Editor’s note: This recent Christmas reflection is one we can ponder as we begin a new year. Do we enter into it distressed and dispirited or with the peace of our Savior and Good Shepherd?

By Lynn Murphy

Was Jesus Christmas Shopping?

Seeing the people, Jesus felt compassion for them, because they were distressed and dispirited like sheep without a shepherd. Matthew 9:36

When I heard this verse, isolated from its context, I wondered, “Had Jesus been out among the masses on Black Friday?” Or perhaps He was grocery shopping the day before Thanksgiving. Or at the post office in line behind 7 other people waiting to mail a package. 

In context, I know this verse is not referring to the crowds making holiday preparations, but I did notice people have not changed much in two thousand years. If I were to describe the people I encounter, I could use those exact words, “distressed” and “dispirited” and include a few of my own, such as “anxious,” “unsettled,” and “without peace.”

Even as believers, it is all too easy for our lives to become characterized by hectic busyness so that we too are distressed and dispirited, without peace. This transpires when we forget we have a Great Shepherd who longs to restore our fragmented souls to wholeness and peace. 

Preparing for the holiday of Christmas is so much different than anticipating the Christ. Those who were alive for that first Christmas did not realize the birth of the promised One was upon them, yet to the extent they longed to see the fulfillment of the promise, they were willing to alter their lives to worship as soon as they received the good news.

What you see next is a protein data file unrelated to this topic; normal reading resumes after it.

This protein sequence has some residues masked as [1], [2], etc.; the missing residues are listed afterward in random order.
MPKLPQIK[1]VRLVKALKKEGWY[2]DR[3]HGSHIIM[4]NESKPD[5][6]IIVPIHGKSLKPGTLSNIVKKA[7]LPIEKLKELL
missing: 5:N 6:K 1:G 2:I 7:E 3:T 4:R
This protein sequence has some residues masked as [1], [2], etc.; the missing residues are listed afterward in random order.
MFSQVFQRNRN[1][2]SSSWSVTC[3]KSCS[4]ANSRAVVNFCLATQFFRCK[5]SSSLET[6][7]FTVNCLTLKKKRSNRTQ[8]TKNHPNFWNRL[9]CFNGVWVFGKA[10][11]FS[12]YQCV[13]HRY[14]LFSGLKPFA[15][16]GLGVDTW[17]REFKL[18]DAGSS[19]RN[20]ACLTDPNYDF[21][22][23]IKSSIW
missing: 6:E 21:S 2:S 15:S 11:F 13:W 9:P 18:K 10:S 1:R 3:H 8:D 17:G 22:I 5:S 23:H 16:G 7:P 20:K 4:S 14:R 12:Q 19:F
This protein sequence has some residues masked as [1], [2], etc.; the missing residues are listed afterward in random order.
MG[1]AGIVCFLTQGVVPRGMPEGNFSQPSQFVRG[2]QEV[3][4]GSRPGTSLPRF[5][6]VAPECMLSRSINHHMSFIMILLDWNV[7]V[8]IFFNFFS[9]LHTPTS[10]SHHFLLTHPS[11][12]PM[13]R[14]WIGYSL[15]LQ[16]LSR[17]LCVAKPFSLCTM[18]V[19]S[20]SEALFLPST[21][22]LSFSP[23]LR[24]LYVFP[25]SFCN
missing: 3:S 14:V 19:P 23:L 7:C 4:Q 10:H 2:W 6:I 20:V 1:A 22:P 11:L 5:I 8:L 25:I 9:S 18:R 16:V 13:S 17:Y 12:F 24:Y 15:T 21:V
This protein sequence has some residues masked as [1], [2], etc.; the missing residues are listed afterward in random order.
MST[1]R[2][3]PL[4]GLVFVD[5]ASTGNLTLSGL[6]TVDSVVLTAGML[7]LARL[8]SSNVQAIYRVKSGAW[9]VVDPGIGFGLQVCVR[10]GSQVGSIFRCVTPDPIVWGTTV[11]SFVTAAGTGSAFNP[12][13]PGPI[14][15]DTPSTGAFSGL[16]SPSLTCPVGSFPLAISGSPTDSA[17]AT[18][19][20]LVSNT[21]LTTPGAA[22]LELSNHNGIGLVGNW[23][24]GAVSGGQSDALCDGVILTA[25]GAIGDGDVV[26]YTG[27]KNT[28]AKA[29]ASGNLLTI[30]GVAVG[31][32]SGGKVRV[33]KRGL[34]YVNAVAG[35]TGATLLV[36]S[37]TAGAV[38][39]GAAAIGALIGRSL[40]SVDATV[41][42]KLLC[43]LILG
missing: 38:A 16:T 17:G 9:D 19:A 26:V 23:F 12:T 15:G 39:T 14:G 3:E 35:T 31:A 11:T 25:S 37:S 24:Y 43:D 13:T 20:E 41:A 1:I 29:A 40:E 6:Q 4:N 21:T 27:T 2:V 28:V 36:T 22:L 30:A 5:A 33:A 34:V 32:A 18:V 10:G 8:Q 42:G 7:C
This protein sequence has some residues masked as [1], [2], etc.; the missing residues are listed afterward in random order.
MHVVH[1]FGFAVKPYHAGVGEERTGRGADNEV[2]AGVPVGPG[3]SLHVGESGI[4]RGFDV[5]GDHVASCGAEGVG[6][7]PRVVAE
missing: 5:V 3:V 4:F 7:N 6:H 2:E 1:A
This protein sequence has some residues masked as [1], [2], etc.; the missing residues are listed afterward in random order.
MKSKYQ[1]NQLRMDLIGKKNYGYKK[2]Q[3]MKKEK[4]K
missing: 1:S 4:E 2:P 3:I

I pondered, “What is the good news that we are celebrating at Christmas?” He is called Jesusbecause He will save the people from their sins. He will be called Immanuel because God is with us. Through His death on the cross and His resurrection, He presents the gift of eternal lifefor those who believe. 

Striving after any other goal than Jesus, whether at Christmas, or during any other time of the year, leaves me frazzled and fragmented. Therefore, what measures can I take to return my soul to the care of my Great Shepherd? 

First, I ask myself if the items on my list are something the Lord is asking me to do or something I have put on my own plate that is not from God? God strengthens me to do any good work He has given, yet He doesn’t promise me the same strength for all those tasks I choose to engage in for some other reason (such as pleasing others or looking good). I remind myself I don’t have to fulfill every expectation, because if I am putting too much pressure on myself to show love or prevent disappointment, I am really not pointing others to the right source of true hope and love – Jesus. 

I try to listen to songs about the Savior’s birth, not the Christmas songs bombarding the airways that have nothing to do with Christ. I stop to stare at the Christmas lights on the tree or sit still to watch God’s handiwork as the snow falls. Actually, I don’t have much of a plan because detailed plans and over-scheduling seem to steal my peace when I have dismissed the One Sovereign Ruler and appointed myself as CEO of my own little world. 

However, I have a daily choice, whether in December or in the months ahead, to continue in my hurried distractions or to relinquish this position into His fully capable hands and allow the King of Kings to rule the universe and the Prince of Peace to rule my heart.  

Even though Lynn Murphy considers her life ordinary, she recognizes she is child of an EXTRAORDINARY GOD! She says, “I consider my primary purpose to love the Lord with all my heart, soul, mind and strength. I enjoy Precepts Bible studies, hiking, and reading. When time permits, I paint watercolor cards to send my friends and organize my thoughts into essays which I hope will enable others to abide in Jesus and persevere in faith.” You can read more of Lynn’s writing at www.poiema2016.wordpress.com.